Well, the foyer counts as a room, doesn’t it?
This story starts with a few almost-meltdowns at the hardware store, crunching too many numbers by the 1/16 of inches, and realizing that, in the end, our gut was right from the beginning (isn’t that always the case?). Our goal was to achieve two things:
ONE) Patch in the missing baseboard trim with 1x2s and 1x10s, so that decorative trim could be placed on top when we were good and ready, and…
TWO) …paint the foyer! By accomplishing these tasks, the next steps would be to lay down tile, which would allow us to finish up the baseboard trim, which would then allow us to paint the stairs!
I tend to go into projects thinking, this’ll be easy! So easy! Scott, on the other hand, brings me back down from my magical cloud (which usually includes 4-5 things to do in one day, because it’s going to be so easy), and brings up all the (very practical) things that we need to keep in mind. (The uneven drywall, the crumbling plaster, the inconsistencies in the lath…) In this case, patching in the missing baseboards should’ve been easy – again, in my mind – because our contractor, Mike, said so. (Or did I imagine that?) But! As we all know by now, when your house was born in the 1800s, this is never, ever the case.
When I pulled up the baseboards in the foyer, it was because they were in awful shape. They were scuffed, chipped and cracked beyond any repair, and we knew we’d need to replace the trim in the entire home anyway, so we figured we’d go room-by-room, as time and money allowed. We wanted something taller than usual, more substantial, as an ode to old, beautiful Chicago homes. I tore it out; we’d deal with it later.
The “later” was this past weekend, and per our contractor’s suggestion, we could purchase 1x2s and 1x10s to patch in the missing trim (or drywall, depending on which way you look at it), and we could use a nail gun to adhere the new decorative trim on top of that. This made sense, until we spent our Friday night at the hardware store, measuring and re-measuring, finding nothing that could possibly fill those gaps with the proper depth and height, and leaving the store frustrated (to put it lightly) and empty handed.
Prior to us figuring out the patch-with-pine route (which failed miserably), Scott has suggested drywalling the gaps. I nixed the idea immediately, as the thought of drywall, sanding and dust brought back horrid memories that were just too soon. But in the end, you know what we did?
We totally drywalled those gaps. Okay, Scott drywalled the gaps. And he did it like a champion! He cut down drywall sheets to size, taped the seams, and he used joint compound like a champion. By matching up the drywall with the drywall above it, we were still left with a 1/4″ lip on the stair stringers, which would provide a place for our future trim to sit.
The mudding took about 3 days: 1 day for each layer to dry (there were 2 layers in total), and by the third day, we could do our final sanding – which, by the way, we did by hooking up our electric sander to the shop vacuum; worked like a charm! – and finally, we could get to the most-exciting-part-thus-far of our foyer’s transformation – paint!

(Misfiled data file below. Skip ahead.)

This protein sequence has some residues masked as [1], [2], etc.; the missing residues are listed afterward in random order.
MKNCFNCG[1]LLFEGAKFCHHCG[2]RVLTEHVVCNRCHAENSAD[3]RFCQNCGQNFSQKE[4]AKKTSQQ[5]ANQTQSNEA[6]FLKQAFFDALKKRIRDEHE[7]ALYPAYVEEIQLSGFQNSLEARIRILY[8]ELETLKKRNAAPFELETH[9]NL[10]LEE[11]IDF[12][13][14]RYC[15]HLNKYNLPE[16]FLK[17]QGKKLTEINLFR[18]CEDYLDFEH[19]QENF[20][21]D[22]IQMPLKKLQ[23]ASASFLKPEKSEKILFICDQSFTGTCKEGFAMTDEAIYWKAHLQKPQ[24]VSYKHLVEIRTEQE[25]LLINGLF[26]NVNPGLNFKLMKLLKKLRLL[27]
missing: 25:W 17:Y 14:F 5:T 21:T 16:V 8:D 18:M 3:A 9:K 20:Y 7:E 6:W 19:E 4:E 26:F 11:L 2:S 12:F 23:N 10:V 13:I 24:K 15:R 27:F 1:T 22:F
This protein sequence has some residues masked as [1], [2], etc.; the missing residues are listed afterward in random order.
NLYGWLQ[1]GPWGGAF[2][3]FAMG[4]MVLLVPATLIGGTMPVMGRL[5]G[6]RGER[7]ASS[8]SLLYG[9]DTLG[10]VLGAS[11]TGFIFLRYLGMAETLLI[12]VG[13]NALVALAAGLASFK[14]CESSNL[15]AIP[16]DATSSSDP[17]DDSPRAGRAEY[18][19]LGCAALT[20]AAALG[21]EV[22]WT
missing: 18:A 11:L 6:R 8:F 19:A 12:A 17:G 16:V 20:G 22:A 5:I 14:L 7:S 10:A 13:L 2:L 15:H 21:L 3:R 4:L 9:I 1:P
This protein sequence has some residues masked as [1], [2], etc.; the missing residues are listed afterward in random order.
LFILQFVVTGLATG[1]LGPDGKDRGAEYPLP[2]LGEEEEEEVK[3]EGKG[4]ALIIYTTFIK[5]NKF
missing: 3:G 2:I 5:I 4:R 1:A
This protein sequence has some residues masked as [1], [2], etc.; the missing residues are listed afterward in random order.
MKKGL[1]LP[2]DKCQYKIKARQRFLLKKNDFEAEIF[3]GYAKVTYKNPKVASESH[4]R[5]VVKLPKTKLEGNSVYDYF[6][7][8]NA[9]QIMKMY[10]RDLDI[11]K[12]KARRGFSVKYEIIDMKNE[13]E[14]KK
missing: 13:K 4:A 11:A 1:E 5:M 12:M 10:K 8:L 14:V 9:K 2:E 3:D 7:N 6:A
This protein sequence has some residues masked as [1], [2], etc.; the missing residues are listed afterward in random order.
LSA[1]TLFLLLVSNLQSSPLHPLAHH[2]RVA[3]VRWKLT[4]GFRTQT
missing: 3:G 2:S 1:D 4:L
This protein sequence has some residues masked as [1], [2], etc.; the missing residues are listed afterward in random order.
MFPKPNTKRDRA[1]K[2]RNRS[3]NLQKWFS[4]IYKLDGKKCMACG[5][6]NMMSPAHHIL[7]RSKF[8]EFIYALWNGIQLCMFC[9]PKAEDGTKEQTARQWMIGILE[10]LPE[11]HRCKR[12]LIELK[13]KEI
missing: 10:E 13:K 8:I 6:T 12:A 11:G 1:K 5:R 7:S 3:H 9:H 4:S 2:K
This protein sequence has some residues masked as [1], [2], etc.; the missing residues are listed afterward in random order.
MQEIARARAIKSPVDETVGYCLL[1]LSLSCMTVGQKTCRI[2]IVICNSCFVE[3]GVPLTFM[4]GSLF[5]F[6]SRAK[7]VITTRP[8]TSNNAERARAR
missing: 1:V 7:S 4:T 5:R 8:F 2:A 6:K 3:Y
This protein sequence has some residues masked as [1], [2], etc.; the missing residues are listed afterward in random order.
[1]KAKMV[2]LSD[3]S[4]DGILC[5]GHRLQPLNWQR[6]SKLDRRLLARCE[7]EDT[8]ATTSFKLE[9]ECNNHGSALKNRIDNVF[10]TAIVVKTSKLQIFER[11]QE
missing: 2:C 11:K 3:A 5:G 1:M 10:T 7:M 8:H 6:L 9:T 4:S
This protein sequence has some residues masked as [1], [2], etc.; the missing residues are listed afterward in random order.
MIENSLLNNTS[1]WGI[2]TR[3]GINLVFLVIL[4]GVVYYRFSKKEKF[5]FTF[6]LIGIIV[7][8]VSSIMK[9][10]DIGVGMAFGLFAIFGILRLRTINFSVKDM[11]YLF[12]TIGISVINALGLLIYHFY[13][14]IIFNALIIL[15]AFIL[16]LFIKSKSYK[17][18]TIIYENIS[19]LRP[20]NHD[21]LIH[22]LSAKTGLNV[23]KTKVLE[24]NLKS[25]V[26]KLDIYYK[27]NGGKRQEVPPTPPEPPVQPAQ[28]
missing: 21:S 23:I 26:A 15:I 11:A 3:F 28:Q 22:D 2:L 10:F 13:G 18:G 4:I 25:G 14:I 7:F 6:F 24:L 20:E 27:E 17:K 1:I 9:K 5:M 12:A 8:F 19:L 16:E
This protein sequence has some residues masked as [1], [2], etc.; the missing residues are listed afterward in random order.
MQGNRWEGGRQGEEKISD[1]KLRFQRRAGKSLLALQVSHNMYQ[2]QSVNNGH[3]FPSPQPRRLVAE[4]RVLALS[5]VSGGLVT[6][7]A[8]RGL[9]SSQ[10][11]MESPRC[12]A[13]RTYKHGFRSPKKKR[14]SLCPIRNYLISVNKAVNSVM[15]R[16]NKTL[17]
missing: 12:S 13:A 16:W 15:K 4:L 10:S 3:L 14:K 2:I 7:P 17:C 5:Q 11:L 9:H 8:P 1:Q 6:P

Before we threw all caution to the wind and picked up our rollers and brushes, we first had to prep our walls with some essentials: ScotchBlue™ Painter’s Tape (for getting a clean edge on our transom window), 3M Patch Plus Primer for filling scuffs and knicks and 3M Advanced Abrasives to get that smooth, even finish. (On a side note, Scott and I both loved the consistency of the Patch plus primer, declaring that it was the easiest spackle we’ve used – consider it the newest staple in our paint bin.)
We had mentioned wanting to use Behr’s Subtle Touch a few months ago, but ultimately, we actually switched to a different color: Behr’s Sterling, mixed at 75%. After picking up a test pot on a whim, we liked that it was very neutral (if not the teeniest bit cool), but it was a touch too dark. We wanted something that felt fresh and clean, allowing the (eventually) navy doors to be the spotlight. At the paint counter, I asked if I could get the color mixed at any percent, and he said, you name it! 75% turned out just as we’d had in mind, and white trim will still provide a nice contrast.
Although the fresh drywall set us back a few more days than we had intended, it was so very worth it:
With every (not so) little tweak we make, we find ourselves feeling giddy as we watch the view around us change. From the living room, the foyer is starting to feel more real; it’s no longer drafty from the cold, the stairs no longer feel scratchy under socks, and glossy white paint on the transom window sealed up the last of the raw elements (well, um, if you don’t look at the almost 130-year-old subfloor!).
As I sit in the studio every day, my view has gotten better and better, too:
It’s come a long way since these days (thank goodnes!):
There are still some pretty obvious loose ends to tie up – light fixtures, our bare primed front door, the coat closet and subfloor on the landing. Our second floor window needs trimmed, and there are areas of wood rot around the vinyl frame; all these items have been tacked onto our to-do list, but it never ceases to amaze us how much a simple coat of paint can transform a space.
One yellow-y beige “room” down, a whole living room to go!